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Why People Are Outraged About McLaren’s 400km/h Hypercar

Things got pretty heated for a new car debut.

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“Fugly”. “Cockroach”. “Strange”. “Jaguar XJ220 replica”.

Current generation McLarens have been called many things in recent times but their latest design for their McLaren F1 supercar successor known as the Speedtail is likely the most polarising car they’ve released to date.

Much of the accolades for bold design (and outright disgust) comes from the fact that this isn’t just a fresh model line – it’s the revival of the godfather of McLaren road cars.

In other words, if you’re going to revive a car that originally put the McLaren name on the map and on the wall of every 90s kid’s bedroom, you better make it damn good. Well, at least they got the performance and central driving seat part right. That’s the general consensus.

Here are some of the web’s biggest reactions to the McLaren Speedtail since its debut yesterday.

“Remember when McLaren used to make good looking cars like the P1…the senna looks terrible, and now this.”

“I’ve been a huge McLaren fan since I was a kid. But I thought the Senna was kind of ugly. This takes the cake.”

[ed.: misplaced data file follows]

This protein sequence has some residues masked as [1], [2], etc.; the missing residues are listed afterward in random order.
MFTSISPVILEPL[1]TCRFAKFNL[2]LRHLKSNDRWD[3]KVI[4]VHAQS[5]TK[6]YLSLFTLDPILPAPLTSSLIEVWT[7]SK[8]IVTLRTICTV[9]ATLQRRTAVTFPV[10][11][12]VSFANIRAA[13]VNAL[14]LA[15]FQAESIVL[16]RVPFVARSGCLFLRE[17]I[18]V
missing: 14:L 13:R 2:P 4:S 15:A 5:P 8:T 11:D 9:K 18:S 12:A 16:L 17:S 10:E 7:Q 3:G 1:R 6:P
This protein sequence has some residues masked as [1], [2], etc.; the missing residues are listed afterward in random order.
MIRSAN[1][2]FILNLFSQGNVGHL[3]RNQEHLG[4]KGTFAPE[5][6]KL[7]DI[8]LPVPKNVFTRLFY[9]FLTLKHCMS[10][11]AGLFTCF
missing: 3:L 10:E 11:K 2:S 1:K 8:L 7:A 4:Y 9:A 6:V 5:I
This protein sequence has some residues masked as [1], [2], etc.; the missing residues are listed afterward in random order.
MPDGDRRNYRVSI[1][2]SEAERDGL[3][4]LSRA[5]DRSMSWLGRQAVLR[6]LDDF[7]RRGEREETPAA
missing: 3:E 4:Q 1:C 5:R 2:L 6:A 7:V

“Hate the design. F1 still reigns king almost 3 decades later.”

“Somehow the ugliest and most beautiful car at the same time.”

“Looks like the Olsmobile Aerotech.”

“Fugly.”

“Looks like a cockraoch.”

“Its like they said, ‘Hey, remember that poster from when were kids?’ ‘Oh, the Jaguar xj220 one?’…’Yeah, lets make a new one.'”

“What in the Homer-mobile is this shit I’m seeing? It looks bloaty to me. BMW 3 & 5 series Gran Turismo comes to mind. Luv the driving position though.”

“I understand the styling from the aerodynamic standpoint, but man it’s not pretty. And the front wheel covers…Just don’t, please.”

“It is hard to look at at first, but I think I’ll start to like it. The same thing that happened with the Senna for me.”

“It’s staggeringly boring, profoundly derivative; a fast car resting on brand reputation to excuse a complete lack of aesthetic excitement.”

“Welp I guess I’ll just keep driving my Camry for now…”

There’s no doubt that McLaren’s approach to the Speedtail was uncompromising aerodynamic efficiency inspired by the world’s fastest “birds and fish”, but it seems to have done so at the expense of flattering hypercar aesthetics which manufacturers like Mercedes-AMG have gotten right (and even McLaren themselves in the past).

Noentheless, the Speedtail absolutely delivers in the performance game. The ‘Hyper-GT’ delivers over 1,000hp (772kW) and can reach a top speed of 403km/h, a figure aided by its 5.2 metre carbon fibre body with active aero built in. There’s also other hypercar-standard gear like carbon ceramic brakes, cameras for side mirrors and a hybrid powertrain capable of sending the car to 300km/h in 12.8 seconds.

Watch Top Gear’s walk through for the full list of technological advancements on this 2.1 million pounds (AU$3,791,550) cockraoch.

And below is what the original McLaren F1 from 1993 looked like.

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